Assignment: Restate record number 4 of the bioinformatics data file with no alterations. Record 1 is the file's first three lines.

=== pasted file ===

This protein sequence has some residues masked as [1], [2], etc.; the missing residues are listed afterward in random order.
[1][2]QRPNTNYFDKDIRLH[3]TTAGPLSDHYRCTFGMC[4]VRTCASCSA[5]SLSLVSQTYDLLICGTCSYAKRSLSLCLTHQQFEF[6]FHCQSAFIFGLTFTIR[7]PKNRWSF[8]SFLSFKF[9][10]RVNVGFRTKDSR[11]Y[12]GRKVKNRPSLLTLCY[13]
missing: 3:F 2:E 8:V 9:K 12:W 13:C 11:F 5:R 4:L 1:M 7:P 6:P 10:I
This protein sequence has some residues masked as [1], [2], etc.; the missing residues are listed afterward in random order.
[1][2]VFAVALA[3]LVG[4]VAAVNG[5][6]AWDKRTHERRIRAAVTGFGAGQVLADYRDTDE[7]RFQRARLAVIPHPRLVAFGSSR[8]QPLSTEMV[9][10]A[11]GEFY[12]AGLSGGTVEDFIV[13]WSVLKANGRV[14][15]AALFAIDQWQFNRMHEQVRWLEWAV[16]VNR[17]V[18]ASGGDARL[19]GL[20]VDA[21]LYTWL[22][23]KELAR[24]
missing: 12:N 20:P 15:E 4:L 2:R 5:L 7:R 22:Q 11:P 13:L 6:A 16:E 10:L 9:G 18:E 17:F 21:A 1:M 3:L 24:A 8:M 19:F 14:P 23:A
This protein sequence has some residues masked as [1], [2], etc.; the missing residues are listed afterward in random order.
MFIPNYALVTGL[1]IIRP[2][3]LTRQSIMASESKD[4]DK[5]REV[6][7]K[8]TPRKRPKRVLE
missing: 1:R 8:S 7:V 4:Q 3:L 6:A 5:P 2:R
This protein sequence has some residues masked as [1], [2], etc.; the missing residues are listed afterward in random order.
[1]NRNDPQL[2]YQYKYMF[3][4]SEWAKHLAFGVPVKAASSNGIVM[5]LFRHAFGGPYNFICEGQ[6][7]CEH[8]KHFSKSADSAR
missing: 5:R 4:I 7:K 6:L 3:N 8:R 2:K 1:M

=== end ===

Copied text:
This protein sequence has some residues masked as [1], [2], etc.; the missing residues are listed afterward in random order.
[1]NRNDPQL[2]YQYKYMF[3][4]SEWAKHLAFGVPVKAASSNGIVM[5]LFRHAFGGPYNFICEGQ[6][7]CEH[8]KHFSKSADSAR
missing: 5:R 4:I 7:K 6:L 3:N 8:R 2:K 1:M